|Ashwani Taneja (AM), Mahavir Singh (JM)
|28, 45, 48
|Business profits, investment, long-term capital asset, short-term capital gains, stock-in-trade
|January 25, 2017 (Date of pronouncement)
|January 28, 2017 (Date of publication)
|Click here to download the file in pdf format
|Entire law explained on whether gains from sale of shares held in a Portfolio Management Scheme (PMS) should be assessed as "capital gains" or as "business profits" in the context of CBDT Circular No. 4/7 dated 15.06.2007 and Circular No. 6 of 2016 dated 29.02.2016
(i) It is noted by us that major income of the assessee is income from sports endorsement and other shares. In addition to that assessee had made investment into shares. The entire investment has been made by the assessee out of its own funds. No amount of shares has been invested from any borrowing. Huge amount of dividend income has been earned by the assessee which is roughly 3.25 times of the amount of capital gain. The investment in shares with Portfolio Manager is merely to the extent of 4.8% of the total investments. The assessee has disclosed the amounts invested in the shares in the category of ‘investments’ right from beginning. The shares have never been revalued to bring them in line with the market value as would have otherwise been done in the case of stock-in-trade. The stock in trade is always disclosed at cost or market price which is lower. No such exercise has been done by the assessee in the case of shares since these have been held under the head of ‘investments’. It is also noted from the facts brought before us that in the case of short term capital gains average period of holding ranged between from 82 days to 123 days. It is not the case of the AO that shares have been purchased and sold on daily basis or without taking delivery and giving delivery. It is further noted by us that Ld. CIT(A) has rightly analysed the facts with proper reasoning to reach on the conclusion that conduct of the assessee and facts and circumstances of the case indicate that the assessee did not carry out the activity of making investment in shares as a systematic and organized activity of carrying out share trading or business.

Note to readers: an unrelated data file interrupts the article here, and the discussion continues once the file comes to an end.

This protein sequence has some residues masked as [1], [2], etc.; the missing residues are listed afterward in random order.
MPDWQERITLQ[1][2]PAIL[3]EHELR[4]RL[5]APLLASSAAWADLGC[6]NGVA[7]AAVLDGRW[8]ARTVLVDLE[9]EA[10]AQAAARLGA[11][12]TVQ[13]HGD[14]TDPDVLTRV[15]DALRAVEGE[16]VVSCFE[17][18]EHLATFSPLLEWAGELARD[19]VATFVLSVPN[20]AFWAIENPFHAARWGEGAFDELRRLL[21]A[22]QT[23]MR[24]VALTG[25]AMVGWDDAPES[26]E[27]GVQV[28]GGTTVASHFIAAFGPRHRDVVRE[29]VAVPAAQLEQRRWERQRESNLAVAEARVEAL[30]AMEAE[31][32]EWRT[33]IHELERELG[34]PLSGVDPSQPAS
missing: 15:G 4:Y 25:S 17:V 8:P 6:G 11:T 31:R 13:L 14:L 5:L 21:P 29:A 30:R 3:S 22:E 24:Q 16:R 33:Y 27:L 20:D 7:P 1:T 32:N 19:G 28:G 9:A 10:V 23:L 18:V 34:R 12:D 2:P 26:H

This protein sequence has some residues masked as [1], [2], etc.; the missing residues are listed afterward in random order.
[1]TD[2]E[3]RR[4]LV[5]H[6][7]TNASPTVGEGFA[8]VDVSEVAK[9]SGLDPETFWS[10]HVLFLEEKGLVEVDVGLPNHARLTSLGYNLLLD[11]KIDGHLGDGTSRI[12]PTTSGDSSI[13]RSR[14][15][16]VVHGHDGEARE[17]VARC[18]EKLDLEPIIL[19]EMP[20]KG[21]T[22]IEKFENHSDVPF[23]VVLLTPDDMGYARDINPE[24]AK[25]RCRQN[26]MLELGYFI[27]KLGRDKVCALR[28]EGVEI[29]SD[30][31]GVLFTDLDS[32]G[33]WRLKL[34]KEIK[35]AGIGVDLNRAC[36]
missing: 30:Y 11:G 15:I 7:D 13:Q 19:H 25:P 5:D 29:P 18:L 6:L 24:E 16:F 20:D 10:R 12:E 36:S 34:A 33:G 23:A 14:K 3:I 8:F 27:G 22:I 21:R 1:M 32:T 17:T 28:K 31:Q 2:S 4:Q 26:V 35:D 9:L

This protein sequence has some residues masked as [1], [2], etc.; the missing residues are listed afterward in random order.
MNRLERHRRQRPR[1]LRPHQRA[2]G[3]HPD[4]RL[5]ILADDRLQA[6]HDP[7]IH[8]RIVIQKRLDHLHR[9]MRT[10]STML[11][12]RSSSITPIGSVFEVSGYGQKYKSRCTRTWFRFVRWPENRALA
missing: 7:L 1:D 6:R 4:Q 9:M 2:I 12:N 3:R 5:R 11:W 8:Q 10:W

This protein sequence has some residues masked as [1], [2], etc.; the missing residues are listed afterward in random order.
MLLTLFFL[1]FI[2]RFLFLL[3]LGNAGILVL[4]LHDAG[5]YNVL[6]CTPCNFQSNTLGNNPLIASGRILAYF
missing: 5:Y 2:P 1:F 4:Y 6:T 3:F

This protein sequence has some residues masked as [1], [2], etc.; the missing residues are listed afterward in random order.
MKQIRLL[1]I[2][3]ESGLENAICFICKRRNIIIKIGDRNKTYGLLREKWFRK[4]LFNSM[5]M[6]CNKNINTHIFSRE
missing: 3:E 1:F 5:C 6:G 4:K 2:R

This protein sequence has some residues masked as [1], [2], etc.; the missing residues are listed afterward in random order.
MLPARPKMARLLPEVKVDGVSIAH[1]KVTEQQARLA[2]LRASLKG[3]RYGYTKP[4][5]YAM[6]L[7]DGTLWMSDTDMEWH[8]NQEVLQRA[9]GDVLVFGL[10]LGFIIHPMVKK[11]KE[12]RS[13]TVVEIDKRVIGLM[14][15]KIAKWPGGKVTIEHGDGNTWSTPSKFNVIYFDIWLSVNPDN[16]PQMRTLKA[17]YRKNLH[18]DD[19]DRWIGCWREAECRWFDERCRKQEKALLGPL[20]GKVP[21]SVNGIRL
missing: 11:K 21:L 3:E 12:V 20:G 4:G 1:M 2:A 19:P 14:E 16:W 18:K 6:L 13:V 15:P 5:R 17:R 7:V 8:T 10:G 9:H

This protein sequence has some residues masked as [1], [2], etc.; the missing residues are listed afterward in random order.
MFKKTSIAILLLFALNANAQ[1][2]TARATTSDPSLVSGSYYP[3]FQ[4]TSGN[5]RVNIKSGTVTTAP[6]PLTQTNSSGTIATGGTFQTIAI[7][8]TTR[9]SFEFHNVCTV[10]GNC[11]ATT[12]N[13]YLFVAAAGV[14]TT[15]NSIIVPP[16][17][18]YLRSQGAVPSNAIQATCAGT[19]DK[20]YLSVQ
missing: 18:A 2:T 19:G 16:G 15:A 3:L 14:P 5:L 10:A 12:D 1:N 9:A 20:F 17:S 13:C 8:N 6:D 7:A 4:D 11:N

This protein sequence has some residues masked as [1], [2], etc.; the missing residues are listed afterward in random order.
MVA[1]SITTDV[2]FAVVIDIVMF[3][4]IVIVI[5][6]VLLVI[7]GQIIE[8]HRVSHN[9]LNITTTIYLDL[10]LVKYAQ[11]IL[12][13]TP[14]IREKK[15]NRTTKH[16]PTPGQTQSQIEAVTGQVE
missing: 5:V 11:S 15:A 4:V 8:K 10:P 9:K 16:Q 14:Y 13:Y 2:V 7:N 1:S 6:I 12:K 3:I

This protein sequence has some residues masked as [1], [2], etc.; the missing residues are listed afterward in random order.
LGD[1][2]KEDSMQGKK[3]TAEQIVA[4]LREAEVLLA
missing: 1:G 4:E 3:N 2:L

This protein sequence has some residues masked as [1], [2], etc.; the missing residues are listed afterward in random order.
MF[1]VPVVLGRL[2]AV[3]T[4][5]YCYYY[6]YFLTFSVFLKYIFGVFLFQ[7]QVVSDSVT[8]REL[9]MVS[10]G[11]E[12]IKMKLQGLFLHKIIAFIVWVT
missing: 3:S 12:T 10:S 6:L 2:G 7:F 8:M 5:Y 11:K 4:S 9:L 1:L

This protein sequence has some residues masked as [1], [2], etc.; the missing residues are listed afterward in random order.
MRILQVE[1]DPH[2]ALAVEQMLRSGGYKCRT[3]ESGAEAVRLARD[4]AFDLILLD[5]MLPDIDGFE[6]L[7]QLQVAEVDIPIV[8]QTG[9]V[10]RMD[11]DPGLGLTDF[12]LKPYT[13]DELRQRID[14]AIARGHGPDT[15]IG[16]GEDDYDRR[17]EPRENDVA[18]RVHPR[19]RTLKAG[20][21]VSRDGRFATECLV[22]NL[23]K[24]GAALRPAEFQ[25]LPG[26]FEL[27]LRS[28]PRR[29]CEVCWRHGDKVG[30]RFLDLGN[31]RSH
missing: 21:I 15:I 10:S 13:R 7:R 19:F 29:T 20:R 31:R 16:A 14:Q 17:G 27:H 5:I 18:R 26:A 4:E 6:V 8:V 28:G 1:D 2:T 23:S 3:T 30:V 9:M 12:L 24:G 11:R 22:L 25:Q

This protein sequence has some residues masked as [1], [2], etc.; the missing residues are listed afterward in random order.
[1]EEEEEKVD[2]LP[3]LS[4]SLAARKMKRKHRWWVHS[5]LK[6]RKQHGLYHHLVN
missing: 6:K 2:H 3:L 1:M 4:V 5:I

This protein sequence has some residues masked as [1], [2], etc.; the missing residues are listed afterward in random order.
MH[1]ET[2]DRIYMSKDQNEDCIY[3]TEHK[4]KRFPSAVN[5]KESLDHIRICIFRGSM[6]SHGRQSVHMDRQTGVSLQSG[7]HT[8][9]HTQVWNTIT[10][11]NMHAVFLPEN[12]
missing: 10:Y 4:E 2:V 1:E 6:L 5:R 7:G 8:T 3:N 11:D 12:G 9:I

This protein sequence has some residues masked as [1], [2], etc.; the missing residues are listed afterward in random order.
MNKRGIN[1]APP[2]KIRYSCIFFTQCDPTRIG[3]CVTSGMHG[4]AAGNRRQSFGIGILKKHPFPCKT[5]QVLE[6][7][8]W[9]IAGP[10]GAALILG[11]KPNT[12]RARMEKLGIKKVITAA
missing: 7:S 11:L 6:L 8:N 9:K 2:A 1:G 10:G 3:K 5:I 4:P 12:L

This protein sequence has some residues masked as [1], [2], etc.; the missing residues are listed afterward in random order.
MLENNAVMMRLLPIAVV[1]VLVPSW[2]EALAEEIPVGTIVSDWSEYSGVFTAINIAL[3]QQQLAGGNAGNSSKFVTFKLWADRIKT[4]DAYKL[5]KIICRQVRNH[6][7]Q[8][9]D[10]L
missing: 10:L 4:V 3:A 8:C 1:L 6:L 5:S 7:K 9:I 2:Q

(ii) In addition to the above, it is noted by us that though in the case of assessee before us, the shares have always been shown as part of investment in its Balance Sheet in all the past years consistently, but otherwise taxpayers have even been permitted to simultaneously carry out business of shares trading as well Investments into shares. The choice has been given to the taxpayers under the law that whether shares are to be kept by them as part of investment or stock-in-trade for the purpose of business. It is noted that Central Board of Direct Taxes by way of its circular No.4/7 dated 15-06-2007 clarified that an assessee can have two portfolios, i.e. one for investment purposes and the other for business purposes. The amount held in the investment portfolio would be assessable as income under the head ‘Capital gains’.
(iii) Our attention was also drawn on CBDT circular No.6 of 2016 dated 29-02-2016 wherein the Board gave further guidelines with regard to the treatment of profit as arising on sale / purchase of shares. It was inter-alia observed in the circular that the AO shall take into account the following guidelines in deciding whether the surplus generated from sale of listed shares or other securities would be treated as capital gains or business income
(iv) Thus, from the perusal of the above said circulars, i.e. circular No.4/2007 and circular No.6/2016, inter-alia, following points can be noted:-
(a) An assessee can have even two portfolios, i.e. investment and business;
(b) The assessee has choice of deciding whether the shares are purchased in investment portfolio or business portfolio. Once a particular decision is taken by the assessee, then he is obliged to follow the same in all subsequent years; it would in turn mean that AO shall also be bound to follow consistent approach;